Keratoconus (ker-uh-toe-KOH-nus) occurs when your cornea — the clear, dome-shaped front surface of your eye — thins and gradually bulges outward into a cone shape. A cone-shaped cornea causes blurred vision and may cause sensitivity to light and glare. Keratoconus usually affects both eyes and typically begins during puberty or in your late teens. The condition may progress slowly for 10 years or longer.
In the early stages of keratoconus, vision problems can be corrected with glasses or soft contact lenses. As keratoconus progresses, you may have to be fitted with special rigid gas permeable contact lenses. Advanced keratoconus may require surgery.
Signs and symptoms of keratoconus may change as the disease progresses. They include:
When to see a doctor
If you're considering laser-assisted in-situ keratomileusis (LASIK) eye surgery, make sure your doctor checks for signs of keratoconus before you proceed.
What triggers corneal thinning in keratoconus usually is unknown. Some experts believe that keratoconus may not be a single disorder but instead could stem from several different causes. If you have a habit of vigorously rubbing your eyes, it's possible to injure your corneas. A few people who frequently and vigorously rub their eyes develop keratoconus, though a cause-and-effect relationship remains unproved.
These factors can increase your chances of developing keratoconus:
In advanced keratoconus, your cornea may become scarred, particularly where the cone forms. A scarred cornea causes worsening vision problems and may require corneal transplant surgery. The effect of ongoing vision problems on your daily life can also lead to anxiety.
Preparing for your appointment
If you're having difficulty with your vision, you'll likely to start by seeing an ophthalmologist or optometrist. If it's determined that a corneal transplant may be needed, you may be referred to an ophthalmologist who specializes in eye surgery.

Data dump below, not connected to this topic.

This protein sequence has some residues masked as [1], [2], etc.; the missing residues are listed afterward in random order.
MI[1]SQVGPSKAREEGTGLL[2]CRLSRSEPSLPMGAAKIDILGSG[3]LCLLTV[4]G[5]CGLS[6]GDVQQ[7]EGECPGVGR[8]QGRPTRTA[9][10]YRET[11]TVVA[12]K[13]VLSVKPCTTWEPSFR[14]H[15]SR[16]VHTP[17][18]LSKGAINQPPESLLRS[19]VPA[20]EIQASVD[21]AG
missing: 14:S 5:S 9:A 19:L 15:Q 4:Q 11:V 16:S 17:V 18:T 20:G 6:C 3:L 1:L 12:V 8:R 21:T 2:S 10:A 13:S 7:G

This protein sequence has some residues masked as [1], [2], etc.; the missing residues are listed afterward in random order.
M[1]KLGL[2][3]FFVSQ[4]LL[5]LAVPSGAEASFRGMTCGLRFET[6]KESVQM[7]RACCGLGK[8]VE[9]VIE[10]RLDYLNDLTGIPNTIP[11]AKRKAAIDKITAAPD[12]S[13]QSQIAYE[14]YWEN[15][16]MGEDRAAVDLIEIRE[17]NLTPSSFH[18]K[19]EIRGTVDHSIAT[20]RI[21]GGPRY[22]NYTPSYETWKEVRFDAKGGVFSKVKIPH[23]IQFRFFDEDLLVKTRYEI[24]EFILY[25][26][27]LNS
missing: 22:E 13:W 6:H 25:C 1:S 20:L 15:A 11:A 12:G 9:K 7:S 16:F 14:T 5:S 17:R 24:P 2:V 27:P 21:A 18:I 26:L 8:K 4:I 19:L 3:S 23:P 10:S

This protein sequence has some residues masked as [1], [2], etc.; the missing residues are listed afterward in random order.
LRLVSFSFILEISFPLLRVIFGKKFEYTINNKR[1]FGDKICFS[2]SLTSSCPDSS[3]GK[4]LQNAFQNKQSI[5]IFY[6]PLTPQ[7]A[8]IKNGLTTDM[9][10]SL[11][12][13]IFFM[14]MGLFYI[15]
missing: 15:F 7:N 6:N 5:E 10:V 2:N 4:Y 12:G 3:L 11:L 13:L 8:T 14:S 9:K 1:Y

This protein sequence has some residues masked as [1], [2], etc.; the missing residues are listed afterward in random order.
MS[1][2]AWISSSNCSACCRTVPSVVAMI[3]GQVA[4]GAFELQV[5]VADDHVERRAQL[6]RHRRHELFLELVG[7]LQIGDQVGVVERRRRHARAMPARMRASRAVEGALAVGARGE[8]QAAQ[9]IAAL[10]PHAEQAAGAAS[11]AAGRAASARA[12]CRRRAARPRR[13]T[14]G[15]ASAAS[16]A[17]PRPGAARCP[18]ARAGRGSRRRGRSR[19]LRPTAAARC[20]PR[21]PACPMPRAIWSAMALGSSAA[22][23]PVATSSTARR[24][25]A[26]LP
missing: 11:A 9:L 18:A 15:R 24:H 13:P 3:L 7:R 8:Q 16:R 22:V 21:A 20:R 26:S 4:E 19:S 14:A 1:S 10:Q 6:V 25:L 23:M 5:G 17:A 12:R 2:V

Because appointments can be brief and there's often a lot of ground to cover, it's a good idea to be prepared. Here's some information to help you get ready, and what to expect from your eye doctor.
What you can do
Your time with your doctor is limited, so preparing a list of questions will help you make the most of your time together. List your questions from most important to least important in case time runs out. For keratoconus, some basic questions to ask your doctor include:
In addition to the questions that you've prepared to ask your doctor, don't hesitate to ask questions during your appointment.
What to expect from your doctor
Tests and diagnosis
Your ophthalmologist can diagnose keratoconus during a routine eye exam, but more sophisticated tests may be done to determine the exact shape of your cornea. Tests to diagnose keratoconus include:
Treatments and drugs
Treatment for keratoconus depends on how severe it is and how fast it's progressing. Mild to moderate keratoconus can be treated with eyeglasses or contact lenses. For most people, the cornea will stabilize after a few years, without causing severe vision problems. In about 10 to 20 percent of people with keratoconus, however, the cornea becomes scarred or they're unable to continue wearing contact lenses. In these cases, surgery might be necessary.
If you're using rigid or scleral contact lenses, make sure to have them fitted by an eye doctor with experience in treating keratoconus. You'll also need to have regular checkups and refittings. A poor-fitting hard contact lens can further damage your corneas if you have keratoconus.
Most cases of keratoconus aren't preventable, but you can take some steps to be sure you don't cause it yourself:
Last Updated: 2010-10-28
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